Lessons in bias and transparency with Generative AI
Asa Butcher, Senior Editor, Spoon Finland
Generative artificial intelligence (AI) has exploded into the public consciousness since the turn of 2023. Its ability to generate images, compose songs, make videos and write scientific papers has captured the imagination of millions, with ChatGPT setting a record for having the fastest-growing user base. With overly optimistic hype, however, come the pessimistic naysayers who claim that AI technology will destroy the world.
The reality is somewhere in between these extremes. Like so many technological advances, most reactions are based on partial knowledge, underlining the importance of user education. While AI researchers grapple to fully understand what happens inside the ‘black box’ of these proprietary systems, more should be openly discussed to raise general awareness about how the ‘AI sausages’ are being made.
Predicting the risks of Generative AI
“There are advantages and disadvantages to using Generative AI. It’s not that you shouldn’t use it, of course, you should, but caution is needed. We must educate people,” begins Chirag Shah, a professor at the University of Washington and Co-Director at Responsibility in AI Systems & Experiences (RAISE).
“There are two categories in machine learning: discriminative and generative. Discriminative models look at existing material and classify or rank it. In contrast, generative models use training datasets to predict what would fill the gap, which could be the next word, sentence, or pixel. It can create things that don’t necessarily exist because of pattern learning from the publicly available data,” he adds.
These systems also hallucinate. From generating fictional academic references, incorrectly stating that Leonardo da Vinci painted the “Mona Lisa” in 1815 and writing about the record for walking across the English Channel on foot, plenty of examples are being shared online. These delusions are beneficial when using DALL·E or Stable Diffusion to create fantasy images, but it becomes problematic and possibly harmful when somebody is seeking a medical diagnosis, for example.
The average user can mistake these systems for doctors or knowledgeable healthcare professionals, yet they excel in making up authentic-sounding information and citing legitimate-looking sources. ChatGPT feels trustworthy because it talks to us like a human in natural language, warns Shah: “When blind trust in these systems is combined with bias and a lack of transparency, you realise what a dangerous mix it can be. The more confidence we have in these systems, the more we don’t understand their limitations.”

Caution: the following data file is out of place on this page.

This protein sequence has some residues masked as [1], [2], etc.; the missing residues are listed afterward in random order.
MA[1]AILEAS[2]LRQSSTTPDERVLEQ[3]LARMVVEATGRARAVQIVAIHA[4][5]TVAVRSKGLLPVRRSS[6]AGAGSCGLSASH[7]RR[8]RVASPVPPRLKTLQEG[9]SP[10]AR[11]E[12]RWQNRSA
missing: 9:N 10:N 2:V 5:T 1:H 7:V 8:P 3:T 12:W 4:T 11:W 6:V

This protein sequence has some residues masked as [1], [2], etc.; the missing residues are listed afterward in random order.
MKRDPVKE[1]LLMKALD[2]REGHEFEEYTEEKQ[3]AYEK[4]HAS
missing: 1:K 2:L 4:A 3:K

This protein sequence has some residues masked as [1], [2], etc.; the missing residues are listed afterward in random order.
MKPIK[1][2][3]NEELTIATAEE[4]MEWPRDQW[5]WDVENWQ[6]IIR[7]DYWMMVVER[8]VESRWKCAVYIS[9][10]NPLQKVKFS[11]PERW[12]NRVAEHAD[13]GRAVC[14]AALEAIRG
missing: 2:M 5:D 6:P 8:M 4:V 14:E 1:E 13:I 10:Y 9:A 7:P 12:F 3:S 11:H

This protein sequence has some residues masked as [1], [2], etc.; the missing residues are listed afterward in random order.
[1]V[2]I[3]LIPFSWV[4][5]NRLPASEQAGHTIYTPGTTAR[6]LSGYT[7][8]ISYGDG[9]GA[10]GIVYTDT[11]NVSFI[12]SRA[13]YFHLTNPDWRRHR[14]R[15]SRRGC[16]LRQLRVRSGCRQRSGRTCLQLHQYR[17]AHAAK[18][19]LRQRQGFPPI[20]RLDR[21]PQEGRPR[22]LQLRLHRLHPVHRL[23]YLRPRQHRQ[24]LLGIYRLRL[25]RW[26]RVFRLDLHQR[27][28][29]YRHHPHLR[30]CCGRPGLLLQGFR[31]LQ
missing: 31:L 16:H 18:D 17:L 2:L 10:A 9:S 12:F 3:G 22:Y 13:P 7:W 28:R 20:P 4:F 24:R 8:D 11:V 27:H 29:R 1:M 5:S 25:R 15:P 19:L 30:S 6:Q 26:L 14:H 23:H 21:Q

Transparency can fill the gaps in trust
Understanding how these tools work relies upon transparency, but generative AI systems are elevating opacity to a new level. While ChatGPT’s creator OpenAI claims its mission is to ‘create safe AGI that benefits all of humanity’, it’s still primarily a commercial business with no incentive to reveal where its training data originated.
Sweden-based technologist Paulina Modlitba, who studies human-computer interaction and the psychology of technology, wants to see regulations regarding data transparency because she is concerned about the social implications of generative AI: “The competition of these different companies is pushing AI into a problematic stage. For example, Google and Microsoft have dismissed their in-house AI ethicists, who can warn about any worrying ways that data is being used.”
She describes the reaction to Generative AI as being ‘almost euphoric’. “Users excitedly upload sensitive work documents to see if ChatGPT can improve and develop them without considering what will happen to the data afterwards. Ultimately, the companies must take responsibility, but that requires regulation.”
The proposed European Union AI Act would be a strong first step in protecting our integrity and personal data, but transparency is the immediate goal to make it easier for people to opt-out and see how their data is being used. GDPR is a good example of how politicians have been actionable in implementing privacy regulations, but more must be done.
“The fact that most countries don’t have a dedicated technology minister or political department is an issue. The situation is still too dependent on specific politicians being interested or having a tech background,” Modlitba observes, adding that we must reshape our political structures and society to navigate this revolution.
Among her many concerns is the widening digital gap, which will now include people who know how to utilise AI tools and work alongside them and those who don’t. She also expresses disquiet about the neo-colonialism that technology and AI support in developing countries: “Industrial countries in the West are using Africans, for example, as cheap labour to train and reinforce these AI systems. We should use these technologies to decrease inequality, but we do the opposite.”
Shah compares the journey ahead to the fight against tobacco consumption: “It has taken decades to go from ‘cigarettes are good for you’ to banning smoking. It will be the same with dataset transparency, eliminating bias and educating users about the dangers.” Modlitba agrees, concluding, “We need AI to solve issues like sustainability, the climate crisis and ageing populations. However, we must also become much more realistic regarding the negative effects.”
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